Voluntary running-enhanced synaptic plasticity, learning and memory are mediated by Notch1 signal pathway in C57BL mice

Voluntary running-enhanced synaptic plasticity, learning and memory are mediated by Notch1 signal... It is well known that voluntary running can enhance synaptic plasticity and improve learning and memory abilities. The Notch1 receptor is also reported to be associated with these processes, but its role in running-induced alterations is unclear. In this study, we aimed to investigate whether the Notch1 signalling pathway was involved in voluntary running-induced enhancement of synaptic plasticity, learning and memory. Notch1 heterozygous deficient (Notch1+/−) mice and wildtype (WT) C57BL littermates were randomly divided into runner group and non-runner group. Mice were given free access to running wheels for 14 days in both the Notch1+/− runner group and the WT runner group. Our results demonstrate that Notch1 knockdown impairs the performance in the novel object recognition (NOR) test and Morris water maze test and decreases the synaptic plasticity. Voluntary running improves spatial learning and memory abilities, promotes synaptic plasticity and increases expressions of postsynaptic proteins in WT mice but not in Notch1+/− mice. Our results suggest that Notch1 plays a vital role in spatial learning and memory, synaptic plasticity under normal physiological conditions and voluntary running conditions. These findings will set the groundwork and fill in some gaps for understanding the role of Notch1 signalling in voluntary running-induced phenomena. http://www.deepdyve.com/assets/images/DeepDyve-Logo-lg.png Brain Structure and Function Springer Journals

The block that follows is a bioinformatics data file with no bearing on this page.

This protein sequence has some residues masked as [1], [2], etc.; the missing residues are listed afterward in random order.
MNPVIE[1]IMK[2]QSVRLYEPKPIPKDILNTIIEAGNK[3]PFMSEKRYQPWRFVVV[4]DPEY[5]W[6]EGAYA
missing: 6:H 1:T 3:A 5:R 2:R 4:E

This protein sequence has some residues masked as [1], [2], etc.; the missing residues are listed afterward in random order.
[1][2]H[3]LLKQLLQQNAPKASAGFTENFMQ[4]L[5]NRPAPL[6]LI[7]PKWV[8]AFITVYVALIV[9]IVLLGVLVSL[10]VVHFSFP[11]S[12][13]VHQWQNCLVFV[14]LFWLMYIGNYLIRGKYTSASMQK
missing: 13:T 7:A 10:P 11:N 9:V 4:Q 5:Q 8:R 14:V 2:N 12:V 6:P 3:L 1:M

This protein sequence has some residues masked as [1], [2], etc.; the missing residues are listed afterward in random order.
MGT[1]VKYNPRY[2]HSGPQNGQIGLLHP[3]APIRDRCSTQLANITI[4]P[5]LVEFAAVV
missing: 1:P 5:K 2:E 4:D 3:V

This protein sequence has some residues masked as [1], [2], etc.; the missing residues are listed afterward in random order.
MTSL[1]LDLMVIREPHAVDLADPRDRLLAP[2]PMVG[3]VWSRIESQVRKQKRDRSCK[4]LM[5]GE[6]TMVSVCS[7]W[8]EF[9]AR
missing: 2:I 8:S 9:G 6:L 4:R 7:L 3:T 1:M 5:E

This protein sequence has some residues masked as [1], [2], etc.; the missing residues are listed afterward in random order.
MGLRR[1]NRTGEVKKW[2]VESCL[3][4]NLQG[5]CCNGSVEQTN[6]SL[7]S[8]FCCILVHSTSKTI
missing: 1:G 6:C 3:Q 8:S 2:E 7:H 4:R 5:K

Voluntary running-enhanced synaptic plasticity, learning and memory are mediated by Notch1 signal pathway in C57BL mice

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Publisher
Springer Berlin Heidelberg
Copyright
Copyright © 2017 by Springer-Verlag GmbH Germany
Subject
Biomedicine; Neurosciences; Cell Biology; Neurology
ISSN
1863-2653
eISSN
1863-2661
D.O.I.
10.1007/s00429-017-1521-0
Publisher site
See Article on Publisher Site

Abstract

It is well known that voluntary running can enhance synaptic plasticity and improve learning and memory abilities. The Notch1 receptor is also reported to be associated with these processes, but its role in running-induced alterations is unclear. In this study, we aimed to investigate whether the Notch1 signalling pathway was involved in voluntary running-induced enhancement of synaptic plasticity, learning and memory. Notch1 heterozygous deficient (Notch1+/−) mice and wildtype (WT) C57BL littermates were randomly divided into runner group and non-runner group. Mice were given free access to running wheels for 14 days in both the Notch1+/− runner group and the WT runner group. Our results demonstrate that Notch1 knockdown impairs the performance in the novel object recognition (NOR) test and Morris water maze test and decreases the synaptic plasticity. Voluntary running improves spatial learning and memory abilities, promotes synaptic plasticity and increases expressions of postsynaptic proteins in WT mice but not in Notch1+/− mice. Our results suggest that Notch1 plays a vital role in spatial learning and memory, synaptic plasticity under normal physiological conditions and voluntary running conditions. These findings will set the groundwork and fill in some gaps for understanding the role of Notch1 signalling in voluntary running-induced phenomena.

Journal

Brain Structure and FunctionSpringer Journals

Published: Sep 20, 2017

References

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